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Limited Company v Self Employed

When starting a business one of the key considerations is which legal format it will take. There are several options such as a sole trader, limited company, partnership, limited liability partnership, charity and the list goes on. A quick google search on this subject and you will be inundated with tips and advice from a wide variety of sources. “Why that’s great” I hear you say - which in many ways it is, however it can also mean it’s a bit of a minefield! That’s why seeking advice and discussing options with a relevant professional is extremely beneficial - always remember your circumstance, situation and business are unique to you 😀


In this short piece I’m going to share some considerations and difference between having a sole trader business and a limited company.


SOLE TRADER

As a sole trader you and the business are one. There is no legal separation. It’s the simplest business structure and easiest to get up and running. You can register as a sole trader online at www.gov.uk and you annually have to submit a self assessment tax return which will include a summary of your sales, costs and profits. These profits along with any other income sources and after deducting your annual personal allowance (a value of money you can earn tax free which is currently £12,500 for the tax year 2020/21), will be taxed as income at the relevant rates.


Advantages

  • Simple and easy to set up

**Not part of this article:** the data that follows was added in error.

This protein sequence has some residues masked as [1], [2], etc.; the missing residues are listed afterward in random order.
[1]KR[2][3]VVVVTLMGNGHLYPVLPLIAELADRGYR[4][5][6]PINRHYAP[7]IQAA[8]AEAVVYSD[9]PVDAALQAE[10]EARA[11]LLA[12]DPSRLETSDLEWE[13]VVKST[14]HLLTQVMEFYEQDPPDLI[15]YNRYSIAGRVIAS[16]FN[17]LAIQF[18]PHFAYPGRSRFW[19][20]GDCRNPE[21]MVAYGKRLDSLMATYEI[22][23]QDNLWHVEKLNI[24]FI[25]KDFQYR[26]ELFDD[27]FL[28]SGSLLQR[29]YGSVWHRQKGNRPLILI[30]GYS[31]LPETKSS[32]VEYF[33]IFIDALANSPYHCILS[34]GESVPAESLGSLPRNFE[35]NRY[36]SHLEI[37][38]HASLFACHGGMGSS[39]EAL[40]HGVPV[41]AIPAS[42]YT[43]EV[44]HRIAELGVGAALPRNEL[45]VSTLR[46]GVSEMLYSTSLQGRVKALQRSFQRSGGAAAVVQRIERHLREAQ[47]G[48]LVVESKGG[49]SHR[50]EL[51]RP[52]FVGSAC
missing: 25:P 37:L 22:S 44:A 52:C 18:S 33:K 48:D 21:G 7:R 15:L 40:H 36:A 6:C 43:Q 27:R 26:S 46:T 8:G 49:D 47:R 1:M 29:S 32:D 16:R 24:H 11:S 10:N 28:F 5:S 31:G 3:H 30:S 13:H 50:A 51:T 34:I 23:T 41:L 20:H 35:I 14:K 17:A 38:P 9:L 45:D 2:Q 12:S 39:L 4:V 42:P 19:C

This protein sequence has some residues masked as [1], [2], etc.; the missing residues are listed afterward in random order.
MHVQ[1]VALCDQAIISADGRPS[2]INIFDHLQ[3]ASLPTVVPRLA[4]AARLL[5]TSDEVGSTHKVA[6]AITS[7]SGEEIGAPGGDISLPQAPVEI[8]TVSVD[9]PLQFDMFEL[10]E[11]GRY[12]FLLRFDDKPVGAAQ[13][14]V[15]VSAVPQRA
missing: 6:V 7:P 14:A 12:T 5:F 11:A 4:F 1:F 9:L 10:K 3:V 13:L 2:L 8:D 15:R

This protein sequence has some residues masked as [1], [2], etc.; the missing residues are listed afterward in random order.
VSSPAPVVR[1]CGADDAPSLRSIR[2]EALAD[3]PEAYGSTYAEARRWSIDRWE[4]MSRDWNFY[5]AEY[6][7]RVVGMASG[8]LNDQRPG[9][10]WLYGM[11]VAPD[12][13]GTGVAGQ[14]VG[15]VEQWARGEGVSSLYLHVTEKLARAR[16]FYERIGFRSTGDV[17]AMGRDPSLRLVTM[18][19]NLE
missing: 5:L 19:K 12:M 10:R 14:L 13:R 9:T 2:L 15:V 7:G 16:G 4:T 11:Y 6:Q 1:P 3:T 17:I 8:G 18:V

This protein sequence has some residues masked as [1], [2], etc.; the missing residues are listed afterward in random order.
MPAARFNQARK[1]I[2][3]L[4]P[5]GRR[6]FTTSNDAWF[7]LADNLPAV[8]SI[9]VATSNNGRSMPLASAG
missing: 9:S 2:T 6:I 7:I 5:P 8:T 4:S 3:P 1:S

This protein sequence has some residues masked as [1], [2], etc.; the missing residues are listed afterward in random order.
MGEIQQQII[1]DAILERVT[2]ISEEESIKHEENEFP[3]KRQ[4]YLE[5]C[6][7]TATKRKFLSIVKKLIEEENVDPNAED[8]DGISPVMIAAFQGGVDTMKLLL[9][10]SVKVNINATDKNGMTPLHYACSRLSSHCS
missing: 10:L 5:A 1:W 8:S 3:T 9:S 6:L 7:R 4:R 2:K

• Private as information is not generally publicly available

Disadvantages

  • No legal separation between you and your business meaning any liabilities or debts that may arise will be your responsibility and all of your personal assets may be used to pay them off - something to think about in terms of risk.

  • It may depending on your income levels be more tax efficient to run your business as a limited company.

  • It can be harder to raise finance.



LIMITED COMPANY

As a Limited company you and the business are separate entires in the eyes of the law. Limited companies have shareholders and are run by legally named directors (if it’s just you in your business you can be both the shareholder and director). You have to register your company at Companies House, provide an annual return, and file accounts annually in a specific format. Corporation tax is payable on any business profits. And any money you pay yourself by way of a salary or dividend income is taxed as Income tax either automatically as part of a system call PAYE or via completing a self assessment tax return.

Advantages

  • Looks very professional and this may influence potential clients.

  • There is a legal separation between you and your business meaning you have limited liability - this lowers the potential risk.

  • It can be more tax efficient.


Disadvantages

  • There are many legal requirements and duties that come with Limited companies. This can be cumbersome and more costly as it is likely you will need to engage the help of professionals along the way.

  • Information held at Companies House is publicly available.


This is a very brief introduction to this subject and there are lots of other things that make impact on the most beneficial set up for your business. So which is the best way for you? I would suggest discussing the options with a relevant professional who can gain more insights into your situation and advise you accordingly, meaning you set off on the right path and hopefully avoid any unnecessary costs or time.



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